Drones are also starting to play a significant role in monitoring large crop areas. Aerobotics in South Africa is for example using drone imagery and AI to get insights and identify problematic trees as well as assist with the management of orchards, pests, diseases and provide yield estimations.[xiv] Vineview is another leading provider that leverages aerial technology and AI to monitor crop health with their use of aerial-based sensors, machine learning and other advanced algorithms to help grape growers make responsive and informed vineyard management decisions.[xv] Vineview’s solutions involve achieving vine balance, optimizing harvest scheduling, eradicating grapevine disease in vineyards, and improving irrigation and conservation of water. Agribotix’s drone-enabled FarmLens data analytics platform, which is now part of AgEagle’s service offerings, provide the agricultural supply chain with AI-driven advanced analytic capabilities to identify areas where they can build soil health and reduce water or chemical usage.[xvi] Vision Robotics has a range of agricultural mechanization solutions that includes a lettuce thinner, weeder, an autonomous intelligent grapevine pruner, and crop load estimation for apples on a tree, strawberries on a plant and branches on a vines.[xvii] One of the USA-based companies that specializes in providing machine learning driven weather intelligence is aWhere which provides in-time weather, maps for economic resilience, weather insights and predictions, crop sustainability analysis, pest and disease modeling, fertilizer timing recommendations, and other related digital agriculture solutions.[xviii]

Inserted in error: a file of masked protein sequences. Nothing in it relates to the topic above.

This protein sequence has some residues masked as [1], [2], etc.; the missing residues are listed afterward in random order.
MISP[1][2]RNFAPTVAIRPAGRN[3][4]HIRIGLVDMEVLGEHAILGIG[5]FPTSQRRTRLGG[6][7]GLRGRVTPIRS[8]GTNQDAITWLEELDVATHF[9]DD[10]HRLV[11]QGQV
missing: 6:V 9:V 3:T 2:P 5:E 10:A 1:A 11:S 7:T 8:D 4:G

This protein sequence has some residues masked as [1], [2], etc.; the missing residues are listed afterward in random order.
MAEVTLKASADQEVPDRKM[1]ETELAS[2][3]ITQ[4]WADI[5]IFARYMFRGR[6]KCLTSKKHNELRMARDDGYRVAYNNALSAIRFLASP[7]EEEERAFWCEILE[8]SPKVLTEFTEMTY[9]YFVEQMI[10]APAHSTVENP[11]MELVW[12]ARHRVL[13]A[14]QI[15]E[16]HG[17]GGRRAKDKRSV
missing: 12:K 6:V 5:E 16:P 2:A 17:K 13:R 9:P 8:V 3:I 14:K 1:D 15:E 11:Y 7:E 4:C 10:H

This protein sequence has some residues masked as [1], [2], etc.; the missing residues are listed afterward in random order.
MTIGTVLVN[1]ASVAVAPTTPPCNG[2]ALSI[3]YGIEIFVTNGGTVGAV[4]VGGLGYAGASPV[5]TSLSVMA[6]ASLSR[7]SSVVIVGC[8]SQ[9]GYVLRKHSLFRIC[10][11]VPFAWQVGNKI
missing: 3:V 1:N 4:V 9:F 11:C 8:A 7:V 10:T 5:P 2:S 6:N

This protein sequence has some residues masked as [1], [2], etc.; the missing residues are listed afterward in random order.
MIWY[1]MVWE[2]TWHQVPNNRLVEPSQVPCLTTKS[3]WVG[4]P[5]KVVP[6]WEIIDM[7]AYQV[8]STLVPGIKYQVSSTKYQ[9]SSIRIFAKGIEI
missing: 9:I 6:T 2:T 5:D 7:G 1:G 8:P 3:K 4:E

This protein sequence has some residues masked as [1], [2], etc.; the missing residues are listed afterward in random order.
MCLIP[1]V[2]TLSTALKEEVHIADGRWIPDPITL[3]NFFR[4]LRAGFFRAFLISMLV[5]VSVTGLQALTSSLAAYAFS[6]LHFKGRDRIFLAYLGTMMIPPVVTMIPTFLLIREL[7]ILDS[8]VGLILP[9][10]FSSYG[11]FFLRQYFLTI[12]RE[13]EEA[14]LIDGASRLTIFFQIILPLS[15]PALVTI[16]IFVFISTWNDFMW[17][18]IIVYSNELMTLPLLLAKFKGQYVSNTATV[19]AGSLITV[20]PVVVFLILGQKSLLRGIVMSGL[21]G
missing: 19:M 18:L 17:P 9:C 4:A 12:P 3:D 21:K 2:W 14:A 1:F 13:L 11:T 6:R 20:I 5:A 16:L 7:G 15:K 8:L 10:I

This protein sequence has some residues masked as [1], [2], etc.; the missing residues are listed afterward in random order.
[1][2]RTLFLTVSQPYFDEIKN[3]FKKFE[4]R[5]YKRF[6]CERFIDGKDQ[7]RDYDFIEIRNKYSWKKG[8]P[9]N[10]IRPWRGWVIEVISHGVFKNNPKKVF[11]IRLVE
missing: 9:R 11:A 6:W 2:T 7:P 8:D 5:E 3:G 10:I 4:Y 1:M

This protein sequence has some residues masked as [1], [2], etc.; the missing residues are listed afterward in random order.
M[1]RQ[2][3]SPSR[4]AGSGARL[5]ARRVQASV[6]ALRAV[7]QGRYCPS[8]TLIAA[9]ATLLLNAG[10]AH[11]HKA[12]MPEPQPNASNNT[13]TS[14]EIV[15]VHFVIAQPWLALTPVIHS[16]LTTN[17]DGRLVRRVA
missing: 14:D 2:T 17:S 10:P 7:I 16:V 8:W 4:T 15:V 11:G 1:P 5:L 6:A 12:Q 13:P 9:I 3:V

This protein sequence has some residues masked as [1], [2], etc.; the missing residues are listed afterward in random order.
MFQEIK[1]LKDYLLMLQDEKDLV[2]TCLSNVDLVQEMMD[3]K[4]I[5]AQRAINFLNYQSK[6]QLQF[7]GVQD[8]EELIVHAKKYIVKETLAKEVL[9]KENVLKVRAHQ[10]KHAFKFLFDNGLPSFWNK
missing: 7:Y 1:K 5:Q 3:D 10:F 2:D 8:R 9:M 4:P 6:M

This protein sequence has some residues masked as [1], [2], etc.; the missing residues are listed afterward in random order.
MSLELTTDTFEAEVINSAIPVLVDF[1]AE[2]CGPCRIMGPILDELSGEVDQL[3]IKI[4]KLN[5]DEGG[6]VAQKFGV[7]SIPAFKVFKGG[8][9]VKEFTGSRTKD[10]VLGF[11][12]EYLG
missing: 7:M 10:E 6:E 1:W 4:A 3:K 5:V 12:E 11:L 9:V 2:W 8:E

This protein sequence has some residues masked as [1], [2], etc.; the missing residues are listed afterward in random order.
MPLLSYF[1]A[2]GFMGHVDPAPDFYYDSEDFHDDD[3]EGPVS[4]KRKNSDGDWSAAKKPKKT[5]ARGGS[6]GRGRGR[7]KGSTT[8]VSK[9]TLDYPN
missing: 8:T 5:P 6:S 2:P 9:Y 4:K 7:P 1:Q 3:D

(For more on this, read the paperback or e-book, or listen to the audiobook or podcast – see jacquesludik.com)
This Democratizing AI Newsletter coincides with the launch of BiCstreet‘s “AI World Series” Live event, which kicked off both virtually and in-person (limited) from 10 March 2022, where Democratizing AI to Benefit Everyone is discussed in more detail over a 10-week AI World Series programme. The event is an excellent opportunity for companies, startups, governments, organisations and white collar professionals all over the world, to understand why Artificial Intelligence is critical towards strategic growth for any department or genre. (To book your tickets to this global event click the link below and enter this Coupon Code to get 5% Discount: Enter Coupon Code: JACQUES001 (Purchase Tickets here: https://www.BiCflix.com; See the 10 Weekly Program here: https://www.BiCstreet.com)).